Ivory Towers in the Rearview Mirror: Allison Yakel

We continue with our new column, featuring interviews with PhDs who have charted a course unrelated to the tenure track, putting academia squarely in the rearview mirror.

Our hope is that seeing and hearing from a wide range of PhDs who are celebrating their careers rather than settling for them will inspire every grad student, ABD and PhD to add the road OFTEN traveled to their list of options.

We are excited to hear and share your stories. If you have a PhD and are working outside of the academy and would like to share your experience with TPII readers, we’d love to hear from you!

Today we are pleased to feature Dr. Allison Yakel

I received my PhD in May 2018 from the University of Houston in Hispanic Linguistics. When I first started my PhD, I knew I wanted to be a lifelong learner. I also knew I didn’t want to work in corporate America. I figured academia would be the best fit for me. 

I had a great experience in my PhD program – I was in and out in four years and had an incredible committee who supported me every step of the way. When it came time to get on the job market, I dove in headfirst – and landed a tenure-track appointment at a small, private liberal arts college. It was basically an academic dream job. I got to design my own course load, and teach from within my specialty (alongside the general Spanish language classes) and had an awesome chair and department.

I loved working with students, but I was very unhappy otherwise. Grading papers and exams didn’t make me happy, but helping students grow and learn did. Learning made me happy, but not in isolation. Ultimately, I wanted to work in a job that was closer to the social work field and even began looking into programs to go back to school in the Houston area.

Thankfully, I didn’t have to go back to school; the post for my current position came up, and it all fell into place. In my full-time role, I manage the language services department at a state-funded, acute-care inpatient psychiatric facility. I spend about 90% of my time interpreting Spanish/English between patients/their families, as well as the psychiatrists, social workers, nursing staff, psychologists, and any other member of a patient’s treatment team. I also arrange for interpretation services for speakers of languages other than English or Spanish. 

I get to work with an incredible group of people – social workers, psychiatrists, etc. – whose goal is the same: to stabilize patients who are in crisis, and set them up with outpatient services so that they can go on to live their lives safely and happily.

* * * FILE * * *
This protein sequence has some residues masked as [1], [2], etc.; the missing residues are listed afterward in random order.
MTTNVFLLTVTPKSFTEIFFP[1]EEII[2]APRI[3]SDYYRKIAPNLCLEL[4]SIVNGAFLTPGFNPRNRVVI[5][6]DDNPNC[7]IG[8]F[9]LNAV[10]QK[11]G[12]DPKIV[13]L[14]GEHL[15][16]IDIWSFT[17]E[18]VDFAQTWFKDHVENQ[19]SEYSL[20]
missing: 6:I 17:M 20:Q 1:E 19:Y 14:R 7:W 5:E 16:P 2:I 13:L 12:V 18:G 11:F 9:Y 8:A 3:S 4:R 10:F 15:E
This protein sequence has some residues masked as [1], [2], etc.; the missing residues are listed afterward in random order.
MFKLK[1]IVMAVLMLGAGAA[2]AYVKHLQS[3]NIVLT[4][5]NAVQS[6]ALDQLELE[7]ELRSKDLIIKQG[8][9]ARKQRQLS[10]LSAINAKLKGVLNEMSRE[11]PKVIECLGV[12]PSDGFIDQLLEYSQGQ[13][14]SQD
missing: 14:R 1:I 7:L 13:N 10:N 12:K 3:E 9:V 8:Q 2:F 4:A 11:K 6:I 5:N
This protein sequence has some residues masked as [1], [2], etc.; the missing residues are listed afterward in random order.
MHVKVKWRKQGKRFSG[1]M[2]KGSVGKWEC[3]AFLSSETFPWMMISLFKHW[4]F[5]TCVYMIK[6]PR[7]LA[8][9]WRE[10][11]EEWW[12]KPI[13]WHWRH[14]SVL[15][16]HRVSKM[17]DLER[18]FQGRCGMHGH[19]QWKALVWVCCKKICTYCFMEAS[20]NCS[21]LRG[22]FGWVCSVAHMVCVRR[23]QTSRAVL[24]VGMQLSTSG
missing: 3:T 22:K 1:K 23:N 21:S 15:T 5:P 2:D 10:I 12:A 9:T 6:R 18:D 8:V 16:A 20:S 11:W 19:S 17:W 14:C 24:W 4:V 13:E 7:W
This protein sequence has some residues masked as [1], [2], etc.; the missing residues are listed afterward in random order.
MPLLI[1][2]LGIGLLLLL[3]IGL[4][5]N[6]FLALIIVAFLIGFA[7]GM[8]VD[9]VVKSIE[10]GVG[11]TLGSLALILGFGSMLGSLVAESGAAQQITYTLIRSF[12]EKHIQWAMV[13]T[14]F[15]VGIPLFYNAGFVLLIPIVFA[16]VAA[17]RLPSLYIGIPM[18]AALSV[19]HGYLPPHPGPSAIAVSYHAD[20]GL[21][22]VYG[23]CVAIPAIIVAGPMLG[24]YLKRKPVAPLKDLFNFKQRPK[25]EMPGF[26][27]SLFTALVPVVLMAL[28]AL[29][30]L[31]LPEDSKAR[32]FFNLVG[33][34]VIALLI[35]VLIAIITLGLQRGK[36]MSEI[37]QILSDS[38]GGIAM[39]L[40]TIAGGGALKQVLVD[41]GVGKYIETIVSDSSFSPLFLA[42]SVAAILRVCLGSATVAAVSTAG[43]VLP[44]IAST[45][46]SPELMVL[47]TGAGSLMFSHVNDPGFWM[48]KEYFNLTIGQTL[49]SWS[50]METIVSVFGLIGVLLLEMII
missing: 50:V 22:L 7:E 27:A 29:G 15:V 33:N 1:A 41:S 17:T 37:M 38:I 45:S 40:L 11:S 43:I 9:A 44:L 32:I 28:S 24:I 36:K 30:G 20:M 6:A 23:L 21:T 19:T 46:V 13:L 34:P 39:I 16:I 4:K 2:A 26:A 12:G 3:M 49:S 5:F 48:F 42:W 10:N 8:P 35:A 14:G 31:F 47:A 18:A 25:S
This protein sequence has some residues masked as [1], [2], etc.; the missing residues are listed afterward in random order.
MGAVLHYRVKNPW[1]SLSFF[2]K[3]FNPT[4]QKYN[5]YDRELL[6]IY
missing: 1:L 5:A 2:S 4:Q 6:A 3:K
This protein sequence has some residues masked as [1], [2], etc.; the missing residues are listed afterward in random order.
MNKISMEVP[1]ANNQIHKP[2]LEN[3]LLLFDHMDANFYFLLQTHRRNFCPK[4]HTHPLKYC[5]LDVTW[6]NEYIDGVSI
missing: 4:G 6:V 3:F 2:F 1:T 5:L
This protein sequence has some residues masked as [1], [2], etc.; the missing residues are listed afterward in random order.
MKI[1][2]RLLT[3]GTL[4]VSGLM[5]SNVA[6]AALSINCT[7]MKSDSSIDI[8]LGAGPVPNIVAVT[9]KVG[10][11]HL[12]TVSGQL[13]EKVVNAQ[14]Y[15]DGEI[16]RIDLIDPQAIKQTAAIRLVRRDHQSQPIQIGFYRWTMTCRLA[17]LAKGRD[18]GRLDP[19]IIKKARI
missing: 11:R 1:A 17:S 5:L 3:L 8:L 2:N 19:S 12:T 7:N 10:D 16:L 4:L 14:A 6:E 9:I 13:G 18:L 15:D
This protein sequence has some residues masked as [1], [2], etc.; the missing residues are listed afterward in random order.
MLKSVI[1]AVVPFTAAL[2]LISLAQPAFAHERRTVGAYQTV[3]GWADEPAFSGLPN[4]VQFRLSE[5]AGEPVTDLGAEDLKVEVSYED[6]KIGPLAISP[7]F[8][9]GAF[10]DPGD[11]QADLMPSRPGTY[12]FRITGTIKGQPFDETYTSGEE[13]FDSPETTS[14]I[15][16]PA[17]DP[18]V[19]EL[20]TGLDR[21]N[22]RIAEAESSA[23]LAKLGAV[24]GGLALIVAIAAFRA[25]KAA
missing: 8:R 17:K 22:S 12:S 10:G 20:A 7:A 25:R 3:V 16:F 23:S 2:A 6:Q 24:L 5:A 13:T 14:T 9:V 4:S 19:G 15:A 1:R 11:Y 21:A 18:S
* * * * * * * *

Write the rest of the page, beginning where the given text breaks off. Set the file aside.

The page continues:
I do have student loans, though (lots!) and so I have taken on a second, part-time job as a Computational Linguist for a large company helping its AI become better at understanding human language (think Siri/Alexa/Kitana/etc.) in the context of U.S. Spanish. My role is very specific to my research and is remote. It is super fun because I know I am playing an important role in the development of natural language processing.

At first, when I finished my PhD, I wanted to become a tenure-track professor. Because that is what I thought was the clear and obvious next step… but then I realized I just wanted to do something helpful in society. Before beginning my PhD, I wish I had known how many non-academic opportunities there truly are, and to start looking at them sooner. The process of doing my PhD shaped my career goals by making me realize that I can really accomplish whatever I want, but that I work much better when I am happy. When I transitioned out of academia, I had to retrain myself to work an 8-5 job, and also to relax at home when I’m not working. After all – I don’t have any more writing guilt! 

Transitioning out of academia, I truly felt supported by every mentor I have ever had. I first reached out to my pedagogy instructor from my MA program, who had left academia shortly after getting tenured. She assured me that my decision was NOT a bad one. From there, I told the rest of my committee and mentors… and honestly, they were pretty awesome. I know that is not often the case.

I only encountered a few coworkers who were unable to process why I would give up such an amazing opportunity and did not support my career choices post-PhD. To all my peers thinking about forgoing or leaving academia post-PhD: IT IS OKAY. Whatever you want to do, is just fine. We only have one life; so make sure that what you decide is what is in your heart.

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